Writing a will can be scary. It’s the idea of coming to terms with your own end. That day, when you will no longer be around. Even worse, is considering the times leading up to it. Who will take care of me? What will they want in return? Will they only do it because of what they might get?
The movies and TV shows have given us this concept of the “reading of the will” where all of the potential beneficiaries sit behind an oversized oak desk covered in piles of paper, where a lawyer proceeds to read the will – eventually being told what they will receive. Most of the time, it’s a total surprise, however, in the days and weeks leading up to that moment, some of them may have had tried to determine the total value of the estate, the number of beneficiaries and how much their share might be.
This usually occurs in the absence of information, a person will make up their own version of the truth or what they hope to happen.
What if there was a different way? What if the reading of the will was a non-event because its contents were already known? Imagine the reactions then… Shock, disappointment, anger, hurt feelings could be all but non-existent. Perhaps those feelings could even be replaced by love or admiration, contentment, or joy and perhaps even a glimmer of hope as to what this new-found inheritance can create for the future.
Much of what is presented here comes from Willing Wisdom, a book by New York Times best selling author Dr. Thomas Deans. In it, he presents an alternative to the secrecy that has surrounded wills for generations. How have some families managed to prepare the beneficiaries for what is about to come, regardless of the size of the estate, and therefore set the beneficiaries up for individual and familial success rather than court challenges and destroyed relationships?
Dr. Deans introduces the concept of an annual family meeting to discuss one’s will. It’s done with immediate family members and any friends or distant family members that may be mentioned in the will. It has the possibility of turning a normally morbid conversation into aa joyous occasion to talk about what’s important in the family: dreams, goals, and legacy.
Input is sought, decisions are made, the will is updated and then, the process repeats itself. This idea of input is not about how much a beneficiary might want or on what timeframe, but input with respect to seven very specific and poignant questions.
During our lifetimes, success is often measured in a variety of ways: houses, cars, money, titles, social status etc… Perhaps in death, we should be measured by our relationships and specifically, the condition of those relationships.
As a Family Enterprise Advisor, I was trained to help facilitate conversations, to ask questions and stay curious when listening to answers. Over the years, this has led me to think more and more about the legacy that individuals leave. Having witnessed countless misunderstandings, listened to numerous unanswered questions, and watched estates disappear in legal fees, my conclusion matched that which Dr. Deans describes.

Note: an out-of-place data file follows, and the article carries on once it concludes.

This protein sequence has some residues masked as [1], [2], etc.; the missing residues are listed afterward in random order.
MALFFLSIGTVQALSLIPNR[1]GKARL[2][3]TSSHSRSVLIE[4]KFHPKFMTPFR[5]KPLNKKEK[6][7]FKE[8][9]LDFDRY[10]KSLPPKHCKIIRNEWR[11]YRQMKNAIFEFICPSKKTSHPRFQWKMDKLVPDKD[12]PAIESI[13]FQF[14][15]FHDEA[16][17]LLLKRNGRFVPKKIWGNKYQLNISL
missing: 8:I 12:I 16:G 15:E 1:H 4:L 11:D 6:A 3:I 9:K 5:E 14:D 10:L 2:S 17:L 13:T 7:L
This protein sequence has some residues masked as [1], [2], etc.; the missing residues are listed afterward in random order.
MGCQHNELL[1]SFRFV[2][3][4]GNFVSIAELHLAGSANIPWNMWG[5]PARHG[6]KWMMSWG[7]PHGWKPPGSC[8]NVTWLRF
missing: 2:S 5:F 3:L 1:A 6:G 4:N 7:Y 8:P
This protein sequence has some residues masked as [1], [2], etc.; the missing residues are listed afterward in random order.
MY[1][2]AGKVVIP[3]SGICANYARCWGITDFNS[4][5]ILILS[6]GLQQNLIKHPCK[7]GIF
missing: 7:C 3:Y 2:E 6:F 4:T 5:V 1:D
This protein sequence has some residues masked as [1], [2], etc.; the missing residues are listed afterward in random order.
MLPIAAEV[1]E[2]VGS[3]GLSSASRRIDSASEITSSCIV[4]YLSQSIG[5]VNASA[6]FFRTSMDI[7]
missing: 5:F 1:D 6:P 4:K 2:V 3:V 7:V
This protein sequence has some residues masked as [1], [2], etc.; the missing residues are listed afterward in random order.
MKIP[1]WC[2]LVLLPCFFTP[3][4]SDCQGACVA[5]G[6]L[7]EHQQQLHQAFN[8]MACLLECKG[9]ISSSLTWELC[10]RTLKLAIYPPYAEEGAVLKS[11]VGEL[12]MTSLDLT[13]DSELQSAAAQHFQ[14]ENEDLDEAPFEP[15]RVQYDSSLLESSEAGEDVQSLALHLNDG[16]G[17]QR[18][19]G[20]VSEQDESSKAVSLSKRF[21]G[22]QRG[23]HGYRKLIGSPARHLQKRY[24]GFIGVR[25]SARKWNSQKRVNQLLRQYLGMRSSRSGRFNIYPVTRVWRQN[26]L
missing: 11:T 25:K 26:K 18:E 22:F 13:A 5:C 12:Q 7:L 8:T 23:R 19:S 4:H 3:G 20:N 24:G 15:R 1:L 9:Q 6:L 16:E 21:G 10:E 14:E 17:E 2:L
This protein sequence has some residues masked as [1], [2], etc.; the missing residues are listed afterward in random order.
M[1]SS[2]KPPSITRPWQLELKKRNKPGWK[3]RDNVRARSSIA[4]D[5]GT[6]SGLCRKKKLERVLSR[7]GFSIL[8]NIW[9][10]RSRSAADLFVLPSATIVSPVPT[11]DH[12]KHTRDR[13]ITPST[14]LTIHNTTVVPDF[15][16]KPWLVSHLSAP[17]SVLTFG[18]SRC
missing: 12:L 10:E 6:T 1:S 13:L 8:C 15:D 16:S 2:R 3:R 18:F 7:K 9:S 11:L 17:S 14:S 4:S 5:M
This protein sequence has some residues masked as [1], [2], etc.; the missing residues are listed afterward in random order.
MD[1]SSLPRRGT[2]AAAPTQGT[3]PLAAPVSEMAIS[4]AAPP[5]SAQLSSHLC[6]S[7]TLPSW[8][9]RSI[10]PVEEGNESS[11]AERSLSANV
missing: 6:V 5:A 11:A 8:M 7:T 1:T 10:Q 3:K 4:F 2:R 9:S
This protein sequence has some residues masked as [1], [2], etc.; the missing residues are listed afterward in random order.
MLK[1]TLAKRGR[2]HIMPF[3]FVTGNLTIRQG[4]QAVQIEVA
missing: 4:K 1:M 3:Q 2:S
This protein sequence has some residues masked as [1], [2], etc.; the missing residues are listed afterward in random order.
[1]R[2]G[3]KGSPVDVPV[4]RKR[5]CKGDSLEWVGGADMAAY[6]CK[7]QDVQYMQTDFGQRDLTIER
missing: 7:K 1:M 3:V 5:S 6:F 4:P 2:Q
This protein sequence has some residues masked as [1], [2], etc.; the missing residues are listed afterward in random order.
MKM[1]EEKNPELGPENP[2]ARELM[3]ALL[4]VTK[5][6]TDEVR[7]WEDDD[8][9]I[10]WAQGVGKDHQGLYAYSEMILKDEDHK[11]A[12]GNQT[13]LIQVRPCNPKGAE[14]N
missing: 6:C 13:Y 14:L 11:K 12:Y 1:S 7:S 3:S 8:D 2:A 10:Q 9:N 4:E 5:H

The answer lies in a conversation or a series of them over a period of time.
The challenge is a radical change in how we approach our wills. By openly discussing the contents of our wills with our beneficiaries, we eliminate the mystery. We help beneficiaries understand WHY we made the decisions we did. A discussion about our will is an opportunity to inspire future generations. Whether the gift is dollars or memories, the amount is irrelevant. The inspiration for what the recipient is able to do with that gift becomes the centre-point of the conversations.
A grandmother could provide a grandchild with her years of wisdom and remind that child to use the money to dream. Start a business or go to college or see a part of the world. Perhaps she suggests that the money be used as a start to financial freedom. A conversation like this could change how that person sees their inheritance and more importantly can tie the experience to the grandmother. “We had wonderful times with Grandma and loved the stories she told of her life . . . and now, after she is gone, we can continue that tradition and start with our trip to Paris” Compare that legacy with one where grandma leaves the same amount of money and while it may still be used to visit Paris… the tie back to Grandma is just not the same.
Discussions around wills are never easy. In fact, just writing a will is a challenge. With roughly 125 million North Americans over 18 not having a will, the first step must be to just get one written. Then, as a second step, consider eliminating the secrecy. Think about how much better prepared your heirs might be if they understood why you made the decisions you did.
As advisors, we have reviewed countless wills and have provided feedback to assist with the preparations. Whether you need to write your first will, think its time for a review or would like to tear it up and start over, feel free to reach out to us and start a conversation. We would love to help you start to shape your legacy.